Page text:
Photography is filled with ups and downs as we are forced to create more content. It never gets easier but every now and then it can be rewarding. No matter what field you work in there is going to be those lows and highs. The question becomes how do you get past those lows when they come?
There are a number of different ways that you can get over those lows but one way that works well is to find a personal project and truly invest yourself in it. Personal projects come in all shapes and sizes and for the most part they make more sense to you then they ever will to anyone else. I spent the last 7 months working on a personal project and having just completed it I can honestly say that the personal projects really do make a difference. It sucks feeling the constant need to commit time in order to complete the project but in the end it’s all worth it. I’ll go into more detail as to what the project was at a later date but it does feel good to get it done.
It’s great when everything comes together and you get that perfect amount of light coming through the clouds right on the spot you want it to. It never seems to happen when you want it to but every now and then the heavens smile on us. Well this was one of those moments where everything just kinda clicked, maybe it was just right place at the right time or maybe it was a reward for climbing up a cliff face. Who knows.
Rapids are a lot of fun to work with because you photograph them many different ways. You can use a fast shutter or a slow shutter, you can go tight and show just the water or really wide and show everything. You can go high and look down or get low and level with the river. Each way show another perspective which makes it fun. The two big things I look for is good light and a good anchor point. Now I don’t like using the word anchor because it gets used way to much with landscapes and often times those anchors suck but with fast moving water you need some sort of spot for the viewers eye to relax against because all that movement in the water makes it hard to look at the image for too long. Light is the obvious one since every good image needs good light but it’s always good to remember that element. Keep in mind also that everyone does long exposure moving water shots so try and be creative with yours.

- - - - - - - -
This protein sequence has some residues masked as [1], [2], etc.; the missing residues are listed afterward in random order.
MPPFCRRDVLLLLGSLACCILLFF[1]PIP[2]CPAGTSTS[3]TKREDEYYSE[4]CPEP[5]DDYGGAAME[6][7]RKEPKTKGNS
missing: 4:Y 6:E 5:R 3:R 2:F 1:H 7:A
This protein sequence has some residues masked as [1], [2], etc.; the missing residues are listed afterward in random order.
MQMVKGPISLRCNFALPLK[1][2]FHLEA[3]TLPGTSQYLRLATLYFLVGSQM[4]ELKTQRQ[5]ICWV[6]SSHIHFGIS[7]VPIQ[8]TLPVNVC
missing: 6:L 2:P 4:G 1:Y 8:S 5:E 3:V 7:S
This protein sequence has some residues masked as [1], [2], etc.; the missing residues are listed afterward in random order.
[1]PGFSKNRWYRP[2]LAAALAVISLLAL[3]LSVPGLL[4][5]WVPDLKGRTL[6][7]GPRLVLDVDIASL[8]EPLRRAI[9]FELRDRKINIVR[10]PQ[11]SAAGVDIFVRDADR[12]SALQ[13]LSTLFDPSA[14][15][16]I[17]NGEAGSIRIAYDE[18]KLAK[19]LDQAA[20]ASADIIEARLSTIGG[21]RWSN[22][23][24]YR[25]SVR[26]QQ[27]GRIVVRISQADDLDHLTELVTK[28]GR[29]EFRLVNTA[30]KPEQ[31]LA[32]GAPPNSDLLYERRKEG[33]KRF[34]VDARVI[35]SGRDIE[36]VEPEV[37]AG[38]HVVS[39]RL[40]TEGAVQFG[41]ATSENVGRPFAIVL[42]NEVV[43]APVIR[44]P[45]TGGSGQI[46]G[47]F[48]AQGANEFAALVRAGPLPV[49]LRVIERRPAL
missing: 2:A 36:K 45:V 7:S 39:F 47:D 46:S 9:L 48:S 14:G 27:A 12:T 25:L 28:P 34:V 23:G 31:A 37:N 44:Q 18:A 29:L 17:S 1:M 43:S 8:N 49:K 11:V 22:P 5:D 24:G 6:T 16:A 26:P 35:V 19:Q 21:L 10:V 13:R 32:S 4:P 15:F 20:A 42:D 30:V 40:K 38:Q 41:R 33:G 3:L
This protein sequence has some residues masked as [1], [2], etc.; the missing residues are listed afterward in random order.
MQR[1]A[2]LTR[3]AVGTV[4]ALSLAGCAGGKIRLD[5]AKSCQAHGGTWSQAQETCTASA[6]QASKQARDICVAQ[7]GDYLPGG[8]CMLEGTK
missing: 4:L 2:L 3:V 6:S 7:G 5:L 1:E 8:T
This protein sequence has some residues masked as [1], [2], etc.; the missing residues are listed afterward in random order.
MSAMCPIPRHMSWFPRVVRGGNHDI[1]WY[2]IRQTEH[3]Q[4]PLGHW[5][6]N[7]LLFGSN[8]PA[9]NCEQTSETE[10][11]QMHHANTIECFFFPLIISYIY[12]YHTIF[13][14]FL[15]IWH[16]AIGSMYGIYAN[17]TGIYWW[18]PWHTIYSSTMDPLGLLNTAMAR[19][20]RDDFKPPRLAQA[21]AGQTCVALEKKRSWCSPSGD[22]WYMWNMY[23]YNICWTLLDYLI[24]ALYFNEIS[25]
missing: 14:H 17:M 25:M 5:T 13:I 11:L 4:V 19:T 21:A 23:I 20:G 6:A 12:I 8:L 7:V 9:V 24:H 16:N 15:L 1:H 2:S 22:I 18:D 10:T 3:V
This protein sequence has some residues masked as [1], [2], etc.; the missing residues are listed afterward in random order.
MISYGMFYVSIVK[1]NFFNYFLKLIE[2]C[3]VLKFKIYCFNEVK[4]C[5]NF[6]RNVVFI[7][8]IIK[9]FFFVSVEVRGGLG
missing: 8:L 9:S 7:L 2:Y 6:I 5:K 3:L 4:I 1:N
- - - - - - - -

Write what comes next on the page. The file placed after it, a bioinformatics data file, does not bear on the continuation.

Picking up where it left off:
I love working in canyons. The lighting is always interesting because the walls force light where you don’t expect it to be and as the sun moves across the sky it keeps changing lighting up new areas. The contrast between these areas can make for some amazing images. One spot I have spent a good deal of time this year is the Bear Trap Canyon which is part of the Madison River. It runs south to north from Ennis Lake to the Madison Plateau between the Gallatin National Forest, Madison Range and Lee Metcalf Wilderness. Needless to say it’s not the most accessible place in Montana.
When I talk about the contrast in the light a lot of it shows between the shadows and the highlights. Often times a feeling emerges from the coldness of the shadows and the warmth of the light. It’s a lot of fun to play with either with a tight composition or a wide one. One important note though. If you plan to work in a canyon where there is this much dynamic range in light be sure NOT to include any sky. That extremely bright sky will result in blown out highlights. It will also destroy that mood that the canyon creates.
I always wonder about flare because I often include starbursts in my landscape shots when it is appealing to do so. It’s a simple and old technique to use a starburst. Simply close down and you should be able to get a result. Depending on if there is something between the sun and the camera, such as a cloud, a tree, a mountain, will change the starburst outcome. This was real popular for a while and then died off, it came back and is slowly going away again. That could be said about many things in photography.
So, Flare, is it good or bad? Everything comes back to the story. What you saw and felt when you took the photograph of course comes into play so I won’t bother to much with that point. I like to think about it more as does it help the image or does it hurt the image? A starburst by itself grabs the eye. It’s bright and dramatic. So is that extra flare needed under those circumstances? It’s one of those things that is hard to come up with a definite answer for and for myself I’m still trying to come up with one. If the flare acts like a guiding source then I think it can work but it really does depend on the other elements.